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Communications studies department remodels curriculum

Students no longer required to choose a concentration

This year, the communication studies department has restructured the requirements for the communication studies major. The department made these changes to reduce the stress of having to pick a concentration.

In the past system, students had to choose one of four specific concentrations: mass media, organizational communication, public relations or a general communication studies degree.

With the past requirements, students had to choose which classes they wanted inside their concentration and had few opportunities to take classes outside of their concentration.

In the new system, students do not have to choose a concentration. Having this freedom allows students to incorporate classes that would not have fit in their schedules before. Dr. Cynthia Carver, division chair for professional programs and communication studies, said that flexibility is the reason they changed the requirements of the communication studies major.

“Students do not have to pick [a concentration],” Carver said. “They can pick a couple emphases.”

The different emphases offered in the new system are applied media, cultural communication, communication methods, film, gender, multimedia journalism, organizational communication, public relations, relational communication, rhetorical studies and social media.

While each of the emphases have classes that are suggested to take, it is up to the students to tailor a combination of classes that they feel would be interesting to them or would be helpful in their career path.

“The student, with their advisor, chooses how to make it theirs,” said Dr. Aileen Buslig, chair and professor for communication studies and theatre art department.

Communication as a profession has been growing across the nation due to the greater need for a combination of skills, which cannot be found in one concentration, according to Carver.

“Life has become more complex,” Buslig said.

The removal of a concentration requirement has been in the works for a couple years, according to Dr. Stephanie Ahlfeldt, associate professor of communications.

The new requirements will only be affecting freshman and people who decide to change their catalog year, according to Ericka Peterson, registrar. A person’s catalog year is the year in which they entered college and the number of credits they enter with. If they wish, students can change their catalog year to a more recent year. In other words, a student with a catalog year of 2014-2015 could change their catalog year to be 2015-2016, or the newest option when it is available, in which case the new communication studies major requirements would apply to them.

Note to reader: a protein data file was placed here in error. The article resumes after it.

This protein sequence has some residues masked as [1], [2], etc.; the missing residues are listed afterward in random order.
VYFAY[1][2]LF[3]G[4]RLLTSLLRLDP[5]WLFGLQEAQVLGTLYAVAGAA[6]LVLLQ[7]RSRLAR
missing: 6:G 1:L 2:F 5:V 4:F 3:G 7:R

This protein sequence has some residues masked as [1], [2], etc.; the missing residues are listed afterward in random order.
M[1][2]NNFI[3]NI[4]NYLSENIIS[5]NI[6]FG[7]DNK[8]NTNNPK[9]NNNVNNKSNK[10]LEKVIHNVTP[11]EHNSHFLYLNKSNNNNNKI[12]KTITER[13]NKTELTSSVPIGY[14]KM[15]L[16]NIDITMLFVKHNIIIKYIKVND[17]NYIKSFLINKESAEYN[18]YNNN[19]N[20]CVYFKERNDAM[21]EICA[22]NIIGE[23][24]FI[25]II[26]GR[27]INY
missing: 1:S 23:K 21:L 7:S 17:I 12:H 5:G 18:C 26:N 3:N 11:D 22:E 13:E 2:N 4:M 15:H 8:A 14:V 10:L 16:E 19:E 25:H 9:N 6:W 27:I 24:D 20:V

Students in the 2015-2016 catalog year, mainly first-year students, do not need to claim a concentration. Students before this catalog year along with sophomores, juniors, and seniors who do not wish to be a part of the new system, are still under the past system and the new changes will not affect them. These students still have to pick a concentration and they do not have to take a senior seminar.

One of the additions to the new system is having senior seminars. These are similar to the capstone courses and count as the capstone core requirement. In the older version of the major, students could choose any senior capstone in any department on campus.

In the new version, students will have to take a communication senior seminar. The different communication senior seminars available to any major are documentary and historical film, health communication, computer-mediated communication and integrated marketing communication. They will be available as senior capstones to all students.

“Each course is designed to encourage students to take everything they have learned in their past three years and engage with the broader community,” Ahlfeldt said.

A methods class was also added to the required classes list for communication studies majors. The methods class will be offered earlier in the major to enhance students’ knowledge with case studies, a skill needed for upper-level courses.

“While most of our students have taken a methods course, we want to increase that number,” Carver said.

Because of the drop in enrollment, the communication department has had fewer students in the past couple of years, according to Carver.

“I wouldn’t say our motivation was to increase numbers,” Carver said. “Our number of majors may have more to do with the interests of students.”

Ahlfeldt said the department is not going to stop looking at ways to enhance the communication studies major.

“We are constantly discussing what we can change,” Ahlfeldt said.


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